This was a deeply poignant read, where the poignancy creeps up on you and drags you under water and makes you lose your breath. That is the power of Baldwin’s writing.
Part One is made up of the ending scene of the story and a series of flashbacks of the narrator David’s recent and more distant past. That ending scene involves the impending dark fate of his lover Giovanni and it gives a distinct fatalistic and remorseful air. In the recent-past flashback, it is mechanically revealed that David has a plan to marry his girlfriend Hella, who is away in Spain thinking over their relationship. This is followed by flashbacks to his motherless childhood, his relationship with his conventional father, and a sexual fling with a boy in his school days.
Part Two tells of how he meets in a Parisian bar a handsome and poverty-stricken Italian migrant Giovanni who works there, with whom he falls in love but tries to resist with all his might. Two shady characters, Jacques and Guillaume (Giovanni’s boss), also appear on the scene. During the stint spent in Giovanni’s dingy rented room, David learns of his wretched experiences with Guillaume, but feels a need to keep aloof. Giovanni finds out about Hella and taunts David about his relationship with her. Giovanni then gets blamed for a theft and sacked from the bar. Encroaching helplessness, guilt and fear compel David to decide to give up the relationship. I really felt at that moment that Judas and the Savior had met in me. Out of desperate need, Giovanni goes to Guillaume and implores him to give back his job. Then something vile happens.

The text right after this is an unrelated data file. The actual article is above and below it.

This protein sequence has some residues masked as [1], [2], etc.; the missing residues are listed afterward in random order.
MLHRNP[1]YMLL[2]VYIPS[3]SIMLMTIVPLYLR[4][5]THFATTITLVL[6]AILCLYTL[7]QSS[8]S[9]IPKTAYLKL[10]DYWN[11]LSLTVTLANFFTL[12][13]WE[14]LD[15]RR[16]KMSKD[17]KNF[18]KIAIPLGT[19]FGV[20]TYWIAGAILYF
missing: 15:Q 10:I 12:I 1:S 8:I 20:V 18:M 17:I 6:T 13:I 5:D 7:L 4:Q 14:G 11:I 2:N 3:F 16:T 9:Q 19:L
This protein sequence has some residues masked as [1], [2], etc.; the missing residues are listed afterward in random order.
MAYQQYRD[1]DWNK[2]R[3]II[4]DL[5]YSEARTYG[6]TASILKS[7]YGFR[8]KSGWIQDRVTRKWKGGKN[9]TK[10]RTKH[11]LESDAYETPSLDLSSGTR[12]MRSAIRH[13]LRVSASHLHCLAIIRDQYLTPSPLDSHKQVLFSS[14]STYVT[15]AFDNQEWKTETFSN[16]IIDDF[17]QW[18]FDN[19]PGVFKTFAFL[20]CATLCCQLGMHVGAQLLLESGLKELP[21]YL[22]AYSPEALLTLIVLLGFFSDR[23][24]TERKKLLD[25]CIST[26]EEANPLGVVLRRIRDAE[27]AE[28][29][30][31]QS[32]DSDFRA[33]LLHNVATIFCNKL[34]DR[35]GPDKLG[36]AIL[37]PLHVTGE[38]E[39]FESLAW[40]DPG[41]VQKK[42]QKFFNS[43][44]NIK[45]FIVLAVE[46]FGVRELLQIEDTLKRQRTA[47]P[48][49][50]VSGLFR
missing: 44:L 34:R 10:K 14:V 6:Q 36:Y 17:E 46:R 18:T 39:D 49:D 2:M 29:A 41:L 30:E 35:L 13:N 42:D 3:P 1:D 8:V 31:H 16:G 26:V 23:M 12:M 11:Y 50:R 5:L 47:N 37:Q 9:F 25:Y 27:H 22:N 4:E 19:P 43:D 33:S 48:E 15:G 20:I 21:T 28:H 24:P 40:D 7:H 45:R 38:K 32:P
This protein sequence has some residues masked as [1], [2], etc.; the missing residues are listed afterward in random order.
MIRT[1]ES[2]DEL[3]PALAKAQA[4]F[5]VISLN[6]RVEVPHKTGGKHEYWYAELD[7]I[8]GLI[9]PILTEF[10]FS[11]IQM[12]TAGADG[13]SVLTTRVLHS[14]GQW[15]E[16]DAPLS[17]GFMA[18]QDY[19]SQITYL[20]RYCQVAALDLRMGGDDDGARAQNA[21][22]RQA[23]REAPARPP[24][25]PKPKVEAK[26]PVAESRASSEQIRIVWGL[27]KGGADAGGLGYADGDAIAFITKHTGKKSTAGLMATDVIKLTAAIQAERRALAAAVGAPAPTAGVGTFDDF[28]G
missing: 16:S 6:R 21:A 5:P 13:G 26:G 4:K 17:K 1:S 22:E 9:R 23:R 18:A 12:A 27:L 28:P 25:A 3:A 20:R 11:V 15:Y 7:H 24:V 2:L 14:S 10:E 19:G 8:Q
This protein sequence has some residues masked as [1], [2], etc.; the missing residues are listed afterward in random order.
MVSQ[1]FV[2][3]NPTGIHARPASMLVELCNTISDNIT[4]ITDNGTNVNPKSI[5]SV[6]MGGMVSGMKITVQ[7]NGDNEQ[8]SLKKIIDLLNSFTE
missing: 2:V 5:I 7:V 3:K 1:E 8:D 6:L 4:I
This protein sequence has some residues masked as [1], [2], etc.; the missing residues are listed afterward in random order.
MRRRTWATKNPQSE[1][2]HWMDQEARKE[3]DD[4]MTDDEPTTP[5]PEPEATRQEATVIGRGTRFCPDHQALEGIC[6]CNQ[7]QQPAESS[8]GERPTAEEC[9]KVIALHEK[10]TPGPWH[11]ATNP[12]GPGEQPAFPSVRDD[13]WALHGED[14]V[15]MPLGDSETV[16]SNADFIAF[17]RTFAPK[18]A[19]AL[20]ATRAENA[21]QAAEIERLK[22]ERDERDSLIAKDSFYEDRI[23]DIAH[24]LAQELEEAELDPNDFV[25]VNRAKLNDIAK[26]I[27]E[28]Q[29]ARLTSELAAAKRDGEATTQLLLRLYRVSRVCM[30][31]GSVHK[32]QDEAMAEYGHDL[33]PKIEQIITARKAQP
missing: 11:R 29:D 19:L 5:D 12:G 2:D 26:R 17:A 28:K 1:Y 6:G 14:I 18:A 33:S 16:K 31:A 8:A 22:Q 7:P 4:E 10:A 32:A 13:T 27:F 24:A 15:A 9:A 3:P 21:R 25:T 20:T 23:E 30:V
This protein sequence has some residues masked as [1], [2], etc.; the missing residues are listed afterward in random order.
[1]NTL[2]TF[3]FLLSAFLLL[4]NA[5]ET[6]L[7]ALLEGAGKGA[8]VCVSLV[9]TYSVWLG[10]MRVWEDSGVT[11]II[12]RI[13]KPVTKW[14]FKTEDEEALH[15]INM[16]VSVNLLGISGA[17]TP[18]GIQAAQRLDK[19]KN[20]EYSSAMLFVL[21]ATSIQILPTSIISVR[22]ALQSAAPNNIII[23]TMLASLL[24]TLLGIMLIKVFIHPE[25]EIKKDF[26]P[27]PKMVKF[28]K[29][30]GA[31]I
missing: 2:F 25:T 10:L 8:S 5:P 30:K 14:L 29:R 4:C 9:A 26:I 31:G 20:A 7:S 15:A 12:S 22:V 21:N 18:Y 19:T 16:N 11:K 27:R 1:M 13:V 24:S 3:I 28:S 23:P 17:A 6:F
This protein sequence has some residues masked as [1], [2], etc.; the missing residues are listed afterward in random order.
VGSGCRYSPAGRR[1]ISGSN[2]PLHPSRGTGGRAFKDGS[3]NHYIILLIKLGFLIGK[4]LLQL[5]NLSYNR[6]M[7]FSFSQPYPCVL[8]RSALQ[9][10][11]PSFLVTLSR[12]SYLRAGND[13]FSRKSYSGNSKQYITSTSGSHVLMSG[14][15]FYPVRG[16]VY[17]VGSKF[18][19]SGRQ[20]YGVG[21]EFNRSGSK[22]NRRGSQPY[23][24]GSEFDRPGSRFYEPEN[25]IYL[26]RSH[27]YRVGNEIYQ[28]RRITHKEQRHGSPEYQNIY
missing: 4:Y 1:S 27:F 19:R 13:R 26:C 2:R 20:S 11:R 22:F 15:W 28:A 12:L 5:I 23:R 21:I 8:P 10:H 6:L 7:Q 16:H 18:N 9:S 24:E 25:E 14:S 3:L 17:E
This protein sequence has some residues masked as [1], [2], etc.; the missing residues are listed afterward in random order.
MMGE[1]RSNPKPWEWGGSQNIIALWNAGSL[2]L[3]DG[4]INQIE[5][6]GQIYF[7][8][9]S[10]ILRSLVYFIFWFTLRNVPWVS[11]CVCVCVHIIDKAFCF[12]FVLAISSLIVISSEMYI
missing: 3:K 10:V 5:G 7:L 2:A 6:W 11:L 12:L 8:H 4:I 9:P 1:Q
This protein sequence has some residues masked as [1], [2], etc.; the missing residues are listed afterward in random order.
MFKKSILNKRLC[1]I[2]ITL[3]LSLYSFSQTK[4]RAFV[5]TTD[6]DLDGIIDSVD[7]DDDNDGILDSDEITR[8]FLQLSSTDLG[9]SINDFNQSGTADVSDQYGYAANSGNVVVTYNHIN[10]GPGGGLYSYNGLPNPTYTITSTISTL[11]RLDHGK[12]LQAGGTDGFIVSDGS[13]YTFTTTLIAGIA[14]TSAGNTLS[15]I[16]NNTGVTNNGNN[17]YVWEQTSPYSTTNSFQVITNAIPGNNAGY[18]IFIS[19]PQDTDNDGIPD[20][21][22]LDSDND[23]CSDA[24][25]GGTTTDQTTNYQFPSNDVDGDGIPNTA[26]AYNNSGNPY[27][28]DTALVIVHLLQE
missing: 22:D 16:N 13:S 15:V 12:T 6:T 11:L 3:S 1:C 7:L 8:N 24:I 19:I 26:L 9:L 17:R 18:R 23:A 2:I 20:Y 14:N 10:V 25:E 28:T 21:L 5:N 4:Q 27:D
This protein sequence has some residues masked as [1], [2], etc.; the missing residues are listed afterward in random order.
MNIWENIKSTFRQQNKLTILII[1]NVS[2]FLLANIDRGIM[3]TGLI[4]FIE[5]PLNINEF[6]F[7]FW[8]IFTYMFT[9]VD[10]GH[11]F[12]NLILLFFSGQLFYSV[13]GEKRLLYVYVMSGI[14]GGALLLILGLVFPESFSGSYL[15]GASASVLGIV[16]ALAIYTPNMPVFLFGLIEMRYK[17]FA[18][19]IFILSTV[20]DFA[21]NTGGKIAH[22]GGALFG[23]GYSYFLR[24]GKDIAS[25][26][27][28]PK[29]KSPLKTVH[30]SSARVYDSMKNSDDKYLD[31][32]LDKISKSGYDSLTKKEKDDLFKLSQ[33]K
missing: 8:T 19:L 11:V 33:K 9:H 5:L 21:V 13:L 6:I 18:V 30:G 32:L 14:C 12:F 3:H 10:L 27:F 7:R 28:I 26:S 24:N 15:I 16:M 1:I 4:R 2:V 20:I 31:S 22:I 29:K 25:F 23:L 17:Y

Overall, what deeply moved me was the character Giovanni. There is a sweet, naked sincerity and fragility in him under his forced self-possession that is so irresistible. He looked at me and I saw in his face again something which I have fleetingly seen there during these hours: under his beauty and his bravado, terror, and a terrible desire to please; dreadfully, dreadfully moving. He will remain one of my favorite literary heroes!
This is a riveting description of Giovanni’s room:
But it was not the room’s disorder which was frightening; it was the fact that when one began searching for the key to this disorder, one realized that it was not to be found in any of the usual places. For this was not a matter of habit or circumstance or temperament; it was a matter of punishment and grief.
I’m giving this heart-breaking novel 4.5 stars, rounded up to 5.